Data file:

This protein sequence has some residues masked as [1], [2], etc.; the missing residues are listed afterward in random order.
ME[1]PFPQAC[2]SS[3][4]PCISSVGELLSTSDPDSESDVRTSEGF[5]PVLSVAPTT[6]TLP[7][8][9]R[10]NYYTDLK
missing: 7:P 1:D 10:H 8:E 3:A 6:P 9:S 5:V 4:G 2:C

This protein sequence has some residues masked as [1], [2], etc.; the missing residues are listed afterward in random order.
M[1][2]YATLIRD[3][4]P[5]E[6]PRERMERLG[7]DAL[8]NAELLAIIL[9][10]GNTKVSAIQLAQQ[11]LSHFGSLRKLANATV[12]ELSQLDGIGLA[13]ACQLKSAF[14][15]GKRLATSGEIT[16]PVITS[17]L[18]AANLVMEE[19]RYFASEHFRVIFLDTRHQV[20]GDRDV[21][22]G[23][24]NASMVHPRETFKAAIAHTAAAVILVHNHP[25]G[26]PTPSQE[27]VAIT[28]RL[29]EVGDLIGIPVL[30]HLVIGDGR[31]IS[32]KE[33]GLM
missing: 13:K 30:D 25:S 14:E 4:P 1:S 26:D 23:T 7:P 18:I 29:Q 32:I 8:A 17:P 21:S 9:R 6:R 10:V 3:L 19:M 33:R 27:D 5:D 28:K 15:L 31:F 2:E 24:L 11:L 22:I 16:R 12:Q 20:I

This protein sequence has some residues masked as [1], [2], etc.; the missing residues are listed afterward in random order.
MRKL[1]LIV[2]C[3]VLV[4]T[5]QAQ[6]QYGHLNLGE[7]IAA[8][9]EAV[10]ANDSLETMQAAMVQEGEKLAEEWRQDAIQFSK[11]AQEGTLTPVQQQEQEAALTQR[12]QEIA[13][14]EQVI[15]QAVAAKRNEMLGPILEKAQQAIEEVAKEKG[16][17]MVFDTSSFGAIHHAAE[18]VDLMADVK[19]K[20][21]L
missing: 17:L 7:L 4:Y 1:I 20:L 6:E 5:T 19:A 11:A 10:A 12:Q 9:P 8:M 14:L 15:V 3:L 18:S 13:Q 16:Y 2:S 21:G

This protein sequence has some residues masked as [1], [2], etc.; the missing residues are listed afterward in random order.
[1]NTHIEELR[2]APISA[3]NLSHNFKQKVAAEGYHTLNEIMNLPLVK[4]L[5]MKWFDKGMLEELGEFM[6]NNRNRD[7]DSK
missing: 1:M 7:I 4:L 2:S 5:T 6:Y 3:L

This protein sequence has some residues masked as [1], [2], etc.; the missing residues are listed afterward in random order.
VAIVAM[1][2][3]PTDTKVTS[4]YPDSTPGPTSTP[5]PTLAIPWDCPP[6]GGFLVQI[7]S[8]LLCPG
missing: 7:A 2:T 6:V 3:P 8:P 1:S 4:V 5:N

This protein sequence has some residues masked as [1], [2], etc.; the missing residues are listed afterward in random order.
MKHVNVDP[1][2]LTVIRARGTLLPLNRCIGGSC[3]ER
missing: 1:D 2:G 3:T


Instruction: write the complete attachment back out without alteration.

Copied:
This protein sequence has some residues masked as [1], [2], etc.; the missing residues are listed afterward in random order.
ME[1]PFPQAC[2]SS[3][4]PCISSVGELLSTSDPDSESDVRTSEGF[5]PVLSVAPTT[6]TLP[7][8][9]R[10]NYYTDLK
missing: 7:P 1:D 10:H 8:E 3:A 6:P 9:S 5:V 4:G 2:C

This protein sequence has some residues masked as [1], [2], etc.; the missing residues are listed afterward in random order.
M[1][2]YATLIRD[3][4]P[5]E[6]PRERMERLG[7]DAL[8]NAELLAIIL[9][10]GNTKVSAIQLAQQ[11]LSHFGSLRKLANATV[12]ELSQLDGIGLA[13]ACQLKSAF[14][15]GKRLATSGEIT[16]PVITS[17]L[18]AANLVMEE[19]RYFASEHFRVIFLDTRHQV[20]GDRDV[21][22]G[23][24]NASMVHPRETFKAAIAHTAAAVILVHNHP[25]G[26]PTPSQE[27]VAIT[28]RL[29]EVGDLIGIPVL[30]HLVIGDGR[31]IS[32]KE[33]GLM
missing: 13:K 30:D 25:S 14:E 4:P 1:S 26:D 23:T 7:P 18:I 29:Q 32:I 8:A 17:P 21:S 9:R 6:R 10:V 3:L 19:M 33:R 27:D 5:D 28:K 15:L 31:F 2:E 24:L 11:L 22:I 16:R 12:Q 20:I

This protein sequence has some residues masked as [1], [2], etc.; the missing residues are listed afterward in random order.
MRKL[1]LIV[2]C[3]VLV[4]T[5]QAQ[6]QYGHLNLGE[7]IAA[8][9]EAV[10]ANDSLETMQAAMVQEGEKLAEEWRQDAIQFSK[11]AQEGTLTPVQQQEQEAALTQR[12]QEIA[13][14]EQVI[15]QAVAAKRNEMLGPILEKAQQAIEEVAKEKG[16][17]MVFDTSSFGAIHHAAE[18]VDLMADVK[19]K[20][21]L
missing: 17:L 7:L 4:Y 1:I 20:L 6:E 5:T 19:A 11:A 10:A 12:Q 9:P 8:M 14:L 15:V 3:L 18:S 13:Q 16:Y 2:S 21:G

This protein sequence has some residues masked as [1], [2], etc.; the missing residues are listed afterward in random order.
[1]NTHIEELR[2]APISA[3]NLSHNFKQKVAAEGYHTLNEIMNLPLVK[4]L[5]MKWFDKGMLEELGEFM[6]NNRNRD[7]DSK
missing: 1:M 7:I 4:L 2:S 5:T 6:Y 3:L

This protein sequence has some residues masked as [1], [2], etc.; the missing residues are listed afterward in random order.
VAIVAM[1][2][3]PTDTKVTS[4]YPDSTPGPTSTP[5]PTLAIPWDCPP[6]GGFLVQI[7]S[8]LLCPG
missing: 7:A 2:T 6:V 3:P 8:P 1:S 4:V 5:N

This protein sequence has some residues masked as [1], [2], etc.; the missing residues are listed afterward in random order.
MKHVNVDP[1][2]LTVIRARGTLLPLNRCIGGSC[3]ER
missing: 1:D 2:G 3:T